Starbucks Sued for Illegally Using Carcinogenic Pesticide Near Food and Beverages  Hot Shot No Pest Strip placed near bagels and pastries in Starbucks store(Beyond Pesticides, June 4, 2019) A class-action lawsuit is accusing Starbucks stores in New York of misusing a highly toxic, carcinogenic pesticide near food, putting the health of customers and employees at risk. “Stores throughout Manhattan have for many years been permeated with a toxic pesticide called Dichlorvos DDVP, which is highly poisonous and completely unfit for use in proximity to food, beverages and people,” the suit reads. SNAP Comment: There are dichlorvos pesticide forrmulations still registered in Canada. They include Vapona. The pesticide is to be used indoors, for fogging Food Processing Plants, Industrial Plants, Theatres, Warehouse and mushroom houses, Also for dairies, piggeries, poultry houses and barns, and for outdoor mosquito control and 'space spray.' Most exterminators in Saskatchewan use pesticides first rather than integrated pest management which should mean starting with the least toxic approach first.

California Jury Awards $2 Billion To Couple In Roundup Weed Killer Cancer Trial   (NPR, May 13, 2019)  'Ken Cook, president of the Environmental Working Group said "The cloud hanging over Bayer will only grow bigger and darker, as more juries hear how Monsanto manipulated its own research, colluded with regulators and intimidated scientists to keep secret the cancer risks from glyphosate."'  More detailed arguments at  Monsanto hit with $2 billion damages verdict in third Roundup trial * (GM Watch, 14 May 2019) also  Jury Awards $2 Billion for Damages in Third Federal Roundup Cancer Case  (Beyond Pesticides, May 15, 2019) 'In an interview with U.S. Right to Know’s Carey Gillam, co-lead trial counsel Michael Miller said, “Unlike the first two Monsanto trials, where the judges severely limited the amount of plaintiffs’ evidence, we were finally allowed to show a jury the mountain of evidence showing Monsanto’s manipulation of science, the media and regulatory agencies to forward their own agenda despite Roundup’s severe harm to the animal kingdom and humankind.”

Monsanto's Roundup Likely Caused Cancer, Calif. Jury Says (Law36 , March 19, 2019) delivering a major blow to the Bayer AG unit in the first such federal bellwether trial and setting the stage for a second phase to determine damages... The case will now proceed to the second trial phase to determine whether Monsanto failed to warn Hardeman about the product's alleged cancer risks, as well as any damages. The parties will present opening arguments in the next phase of the trial on Wednesday. also covered by GM Watch and Beyond Pesticides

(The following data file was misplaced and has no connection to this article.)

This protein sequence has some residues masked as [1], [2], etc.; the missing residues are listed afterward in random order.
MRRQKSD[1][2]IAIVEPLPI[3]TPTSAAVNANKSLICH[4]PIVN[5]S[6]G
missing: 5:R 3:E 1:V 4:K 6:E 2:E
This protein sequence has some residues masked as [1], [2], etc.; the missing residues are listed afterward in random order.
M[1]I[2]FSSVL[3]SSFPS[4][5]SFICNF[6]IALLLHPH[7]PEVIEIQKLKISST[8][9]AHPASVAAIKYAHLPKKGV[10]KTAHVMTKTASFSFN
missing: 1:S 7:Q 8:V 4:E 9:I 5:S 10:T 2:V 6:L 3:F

U.S. judge to allow controversial evidence in Roundup cancer trials   (by Tina Bellon, CNBC, from Reuters. Jan, 28 2019)  'Under Chabria’s order, that evidence would be allowed only if glyphosate was found to have caused plaintiff Edwin Hardeman’s cancer and the trial proceeded to a second phase to determine Bayer’s liability.'

Monsanto Sued for Misleading Labeling of Popular Herbicide Roundup  (Beyond Pesticides, April 10, 2017) Two nonprofit organizations on Friday filed a lawsuit against Monsanto for misleading the public by labeling its popular weedkiller Roundup as “targeting an enzyme found in plants but not in people or pets.” This lawsuit charges that this statement is false, deceptive, and misleading, because the enzyme targeted by glyphosate, the active ingredient in Roundup, is, in fact, found in people and pets.

French court confirms Monsanto liable in chemical poisoning case (Reuters, 11 September 2016)  I had no idea about this case. This is from the herbicide Lasso (alachlor). A PMRA label search for all records (including historical ones) indicates it apparently was not registered in Canada. If anyone knows different, please let me know) It was registered in the US and many other countries of the world, although considered a restricted herbicide in US by 1985. It is very educational to read  about alachlor on extoxnet  It shows how inadequate regulatory testing is (if it wasn't for cancer, it would be considered low toxicity}, and how few end points are considered in toxicity evaluation. It does not appear to have been tested for neurological problems, likely because it is not an insecticide that is know to act this way. 
Good general info at alachlor on Wikipedia. The final decision in France's Court of Appeal will comeon Feb. 6, 2019. 

Dow Subsidiary To Pay $2 Million For Making False Safety Claims In Pesticide Ads (Letitia James, NY Attorney General, 15 Decembeer 2003)   regarding chlorpyrifos. "This is the largest enforcement penalty ever obtained in a pesticide case...Spitzer sued Dow for repeatedly violating a 1994 agreement with New York State prohibiting advertising touting the safety of its pesticide products. As part of the 1994 agreement, the company agreed to stop making claims that its products were "safe." However, an investigation by Spitzer's office found that almost immediately after the company entered into the agreement it once again began to make misleading safety claims in its print, video and internet advertising. Includes a more complete list of false and misleading safety claims made by Dow in  attached tables.